They lack neither attention nor the latest mobile phone – children and adolescents in Germany most often suffer from a lack of security at school.
The most important topics for children and adolescents in Germany are trust , belonging , security and self-determination . Most parents get along well with these topics and the adolescents give them a good testimonial. So far so good.
This is a pleasing result of the representative study Children’s Worlds + on behalf of the Bertelsmann Foundation, for which around 3500 students aged 8 to 14 years were interviewed on various topics.
Most children and adolescents do not feel safe at their school
However, it is alarming to realize that many children experience physical and psychological violence at their school. Many complained of being teased, hacked or marginalized at their school.
The experience differs depending on the type of school: In secondary and secondary schools, 39 percent of the respondents said that they had experienced at least two of the abovementioned forms of attack (teasing, slapping, exclusion), around 35 percent in primary and secondary schools and 29 percent in grammar schools , Jörg Dräger, CEO of the Bertelsmann Foundation, comments:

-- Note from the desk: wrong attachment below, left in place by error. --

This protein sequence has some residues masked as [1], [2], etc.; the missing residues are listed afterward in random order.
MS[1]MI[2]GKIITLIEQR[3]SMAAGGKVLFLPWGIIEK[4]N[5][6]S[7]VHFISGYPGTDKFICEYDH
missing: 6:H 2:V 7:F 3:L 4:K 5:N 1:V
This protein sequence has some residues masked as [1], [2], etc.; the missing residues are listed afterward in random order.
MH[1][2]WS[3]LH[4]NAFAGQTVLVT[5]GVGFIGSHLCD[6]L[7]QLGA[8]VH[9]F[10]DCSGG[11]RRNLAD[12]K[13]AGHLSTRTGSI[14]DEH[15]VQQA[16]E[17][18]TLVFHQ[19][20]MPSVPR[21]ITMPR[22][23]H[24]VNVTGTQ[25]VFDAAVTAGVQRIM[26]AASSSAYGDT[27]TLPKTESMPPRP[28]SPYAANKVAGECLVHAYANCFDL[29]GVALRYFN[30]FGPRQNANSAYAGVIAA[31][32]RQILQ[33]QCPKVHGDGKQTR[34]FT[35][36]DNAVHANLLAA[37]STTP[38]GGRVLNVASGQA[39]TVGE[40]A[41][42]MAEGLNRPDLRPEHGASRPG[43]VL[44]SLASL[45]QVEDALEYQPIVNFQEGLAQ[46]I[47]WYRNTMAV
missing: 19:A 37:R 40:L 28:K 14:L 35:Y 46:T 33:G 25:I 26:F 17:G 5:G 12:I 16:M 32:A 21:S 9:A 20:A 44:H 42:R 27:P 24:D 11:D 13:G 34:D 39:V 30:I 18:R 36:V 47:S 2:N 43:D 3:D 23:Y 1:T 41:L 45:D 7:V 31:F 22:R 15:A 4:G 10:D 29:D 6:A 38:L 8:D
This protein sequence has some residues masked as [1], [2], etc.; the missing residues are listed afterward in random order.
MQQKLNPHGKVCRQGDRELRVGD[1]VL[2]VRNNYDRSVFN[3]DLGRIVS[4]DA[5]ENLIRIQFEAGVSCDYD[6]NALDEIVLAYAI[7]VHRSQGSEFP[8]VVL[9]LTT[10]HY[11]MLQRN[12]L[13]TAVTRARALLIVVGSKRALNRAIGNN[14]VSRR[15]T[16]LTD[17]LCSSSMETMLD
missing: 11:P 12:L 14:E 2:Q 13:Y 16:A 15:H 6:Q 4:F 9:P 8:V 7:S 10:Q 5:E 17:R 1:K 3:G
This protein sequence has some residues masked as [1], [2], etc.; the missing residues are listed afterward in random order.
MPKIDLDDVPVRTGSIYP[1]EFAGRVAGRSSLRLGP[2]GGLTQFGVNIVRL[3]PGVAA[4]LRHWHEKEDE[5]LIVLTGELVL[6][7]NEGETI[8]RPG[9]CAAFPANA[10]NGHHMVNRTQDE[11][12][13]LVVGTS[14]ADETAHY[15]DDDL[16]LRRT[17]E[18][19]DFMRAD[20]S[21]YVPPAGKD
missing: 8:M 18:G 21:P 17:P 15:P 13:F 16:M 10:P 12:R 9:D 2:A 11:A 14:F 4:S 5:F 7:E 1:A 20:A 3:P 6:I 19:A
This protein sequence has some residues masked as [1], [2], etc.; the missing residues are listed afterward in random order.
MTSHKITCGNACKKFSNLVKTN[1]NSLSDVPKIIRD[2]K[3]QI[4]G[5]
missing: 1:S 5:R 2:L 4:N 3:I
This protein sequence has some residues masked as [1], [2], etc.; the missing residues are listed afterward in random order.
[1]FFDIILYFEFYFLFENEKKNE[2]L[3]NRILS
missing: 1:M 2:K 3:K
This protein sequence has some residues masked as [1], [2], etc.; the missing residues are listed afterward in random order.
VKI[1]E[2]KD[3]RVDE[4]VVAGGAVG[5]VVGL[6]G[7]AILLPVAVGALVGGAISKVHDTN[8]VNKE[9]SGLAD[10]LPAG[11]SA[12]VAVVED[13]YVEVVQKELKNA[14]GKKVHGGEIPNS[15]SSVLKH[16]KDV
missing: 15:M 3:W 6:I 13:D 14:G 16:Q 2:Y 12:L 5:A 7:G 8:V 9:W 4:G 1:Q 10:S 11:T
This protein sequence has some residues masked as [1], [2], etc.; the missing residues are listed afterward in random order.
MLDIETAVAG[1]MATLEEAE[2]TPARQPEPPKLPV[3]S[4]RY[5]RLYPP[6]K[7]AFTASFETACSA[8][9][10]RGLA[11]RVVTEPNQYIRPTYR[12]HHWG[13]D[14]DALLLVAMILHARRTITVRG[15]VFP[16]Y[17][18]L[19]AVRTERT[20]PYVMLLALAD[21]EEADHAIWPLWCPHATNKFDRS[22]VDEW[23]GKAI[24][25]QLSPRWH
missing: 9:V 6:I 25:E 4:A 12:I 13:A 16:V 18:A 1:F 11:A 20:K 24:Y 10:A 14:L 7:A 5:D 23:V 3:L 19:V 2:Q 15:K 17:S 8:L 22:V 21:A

60 percent and therefore more than half of all children and adolescents experience exclusion, teasing or even physical violence at school, a total of one quarter feels unsure about their school. Politicians are called upon to better protect children and adolescents.
Children with material worries often experience violence at school
The study also showed that financially disadvantaged children are bullied and carved more frequently than peers without financial worries. They often feel insecure at home, school and neighborhood.
In addition, they have fewer things that are a normal childhood in Germany and have fewer opportunities to do things with their friends who cost money. Dräger therefore demands: “We must more consistently avoid child poverty, which will improve the material situation of those affected, make them less worried and less likely to be victims of physical and psychological violence.”